An incident on a dirt track has pushed NASCAR to make a rule change on the asphalt.
Kevin Ward, Jr. was killed on a dirt track in New York on August 9th when he got our of his car and Tony Stewart ran into him.
Now NASCAR has added a rule that addresses how drivers should handle on-track incidents.
Robin Pemberton, NASCAR's Vice President of Competition and Racing Development explained the rule, "After being directed to exit the race car, the driver should proceed either to the ambulance or other vehicle as otherwise directed by safety personnel or NASCAR officials."
He said this was an informal rule that is now being put in the rule book.
"Through time you have to recognize when you get a reminder or tap on the shoulder, something that may need to be addressed. This is one of those times where we look outside our sport and we look at other things, and we feel like it was time to address this," Pemberton explained.
Jimmie Johnson said had the incident happened on a NASCAR track, the fatal crash could've been prevented.
"A lot of those dirt drivers they don't have spotters, they don't have radios in the car, and in a NASCAR event, especially if your a part of the crash and that guy's mad at you, your spotter's telling you where he is and you know as you come upon the scene that guys out of his car, so you know those things," Johnson said.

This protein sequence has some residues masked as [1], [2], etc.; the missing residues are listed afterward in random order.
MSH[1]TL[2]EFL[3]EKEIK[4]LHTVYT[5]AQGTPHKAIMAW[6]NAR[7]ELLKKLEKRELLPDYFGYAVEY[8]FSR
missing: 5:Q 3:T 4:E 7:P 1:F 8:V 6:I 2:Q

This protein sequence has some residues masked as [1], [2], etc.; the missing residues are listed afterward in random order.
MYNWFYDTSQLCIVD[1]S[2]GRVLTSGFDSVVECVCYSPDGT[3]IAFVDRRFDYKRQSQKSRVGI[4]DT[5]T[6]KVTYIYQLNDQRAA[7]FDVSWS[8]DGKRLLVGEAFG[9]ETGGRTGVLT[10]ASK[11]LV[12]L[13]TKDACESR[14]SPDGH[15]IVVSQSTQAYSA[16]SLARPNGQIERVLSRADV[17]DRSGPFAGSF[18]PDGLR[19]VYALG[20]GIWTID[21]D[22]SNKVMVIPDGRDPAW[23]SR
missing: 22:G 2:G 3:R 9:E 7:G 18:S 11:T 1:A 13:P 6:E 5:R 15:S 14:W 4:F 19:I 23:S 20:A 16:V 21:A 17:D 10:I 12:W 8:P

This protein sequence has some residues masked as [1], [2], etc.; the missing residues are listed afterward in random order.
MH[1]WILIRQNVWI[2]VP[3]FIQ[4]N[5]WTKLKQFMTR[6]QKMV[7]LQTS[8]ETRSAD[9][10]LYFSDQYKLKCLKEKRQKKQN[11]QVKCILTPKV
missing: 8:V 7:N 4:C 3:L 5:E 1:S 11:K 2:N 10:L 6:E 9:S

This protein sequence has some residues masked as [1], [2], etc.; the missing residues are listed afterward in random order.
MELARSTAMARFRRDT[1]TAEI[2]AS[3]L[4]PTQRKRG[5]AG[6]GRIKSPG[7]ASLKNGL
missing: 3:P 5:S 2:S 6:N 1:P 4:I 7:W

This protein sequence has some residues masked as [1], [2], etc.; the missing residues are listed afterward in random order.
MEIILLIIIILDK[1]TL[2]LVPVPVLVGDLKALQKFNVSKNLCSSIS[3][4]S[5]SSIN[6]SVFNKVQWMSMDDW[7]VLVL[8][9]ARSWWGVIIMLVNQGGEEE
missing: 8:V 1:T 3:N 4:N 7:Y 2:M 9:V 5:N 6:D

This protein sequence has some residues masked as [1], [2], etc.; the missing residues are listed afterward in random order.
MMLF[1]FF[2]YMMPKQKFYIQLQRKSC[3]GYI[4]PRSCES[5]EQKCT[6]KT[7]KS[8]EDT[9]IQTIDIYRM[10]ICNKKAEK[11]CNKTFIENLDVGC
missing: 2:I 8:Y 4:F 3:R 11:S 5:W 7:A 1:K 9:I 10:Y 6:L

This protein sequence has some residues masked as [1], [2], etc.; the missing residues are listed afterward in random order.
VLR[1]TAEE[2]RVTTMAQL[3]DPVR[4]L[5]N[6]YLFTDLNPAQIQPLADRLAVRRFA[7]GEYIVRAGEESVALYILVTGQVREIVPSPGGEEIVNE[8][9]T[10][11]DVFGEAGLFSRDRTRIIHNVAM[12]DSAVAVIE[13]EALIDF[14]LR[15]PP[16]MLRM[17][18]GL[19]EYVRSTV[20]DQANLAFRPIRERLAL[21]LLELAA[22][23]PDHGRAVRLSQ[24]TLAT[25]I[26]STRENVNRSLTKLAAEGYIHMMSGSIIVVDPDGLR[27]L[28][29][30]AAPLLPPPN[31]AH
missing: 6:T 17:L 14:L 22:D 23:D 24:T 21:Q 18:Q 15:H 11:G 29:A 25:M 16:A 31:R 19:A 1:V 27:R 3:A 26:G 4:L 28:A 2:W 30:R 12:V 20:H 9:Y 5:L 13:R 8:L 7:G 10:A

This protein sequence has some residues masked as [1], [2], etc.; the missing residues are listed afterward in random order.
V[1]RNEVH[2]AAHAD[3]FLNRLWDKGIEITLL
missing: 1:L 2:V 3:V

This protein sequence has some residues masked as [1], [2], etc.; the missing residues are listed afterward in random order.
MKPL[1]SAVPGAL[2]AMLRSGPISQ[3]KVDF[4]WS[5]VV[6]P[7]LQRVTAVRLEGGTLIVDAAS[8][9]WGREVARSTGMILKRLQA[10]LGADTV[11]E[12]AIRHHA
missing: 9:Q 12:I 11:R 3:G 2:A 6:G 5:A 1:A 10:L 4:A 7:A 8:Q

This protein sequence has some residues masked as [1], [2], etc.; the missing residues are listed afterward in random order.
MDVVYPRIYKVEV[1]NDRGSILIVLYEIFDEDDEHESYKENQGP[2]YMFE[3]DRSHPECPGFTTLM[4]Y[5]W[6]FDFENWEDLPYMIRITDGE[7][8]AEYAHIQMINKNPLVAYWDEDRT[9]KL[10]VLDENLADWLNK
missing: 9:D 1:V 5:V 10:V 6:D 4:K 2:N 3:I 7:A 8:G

Which might be a good thing, because fellow driver Kyle Larson said the new rule may not stop drivers from getting out of the car.
"People are gonna think twice about, you know, after that deal last week, you know, I don't think you'll, I'm sure you'll still see people get out and point and stuff but, I'm sure they won't venture too far away from their own race car from now on," he said.
Fans are in full support of the new rule.
"I think if any driver gets out of their car and is taunting another driver as they're driving by , [they] should probably be banned for the rest of the season for safety purposes," Dan Winzeler said.
Long-time fan, Patrick McCullough, agreed. And, he said he doesn't think the change will affect the sport's entertainment value.
"At any level they're still gonna beat and bang, but when there's an issue, handle it in the pits. It's not an on-track thing," McCullough said.
If a driver breaks the new rule and gets out of the car on the track, Pemberton said those incidents will be handled on a case by case basis.
The Pure Michigan 400 is Sunday at Michigan International Speedway. Tony Stewart will not be racing. Jeff Burton will be taking his place in the #14 car.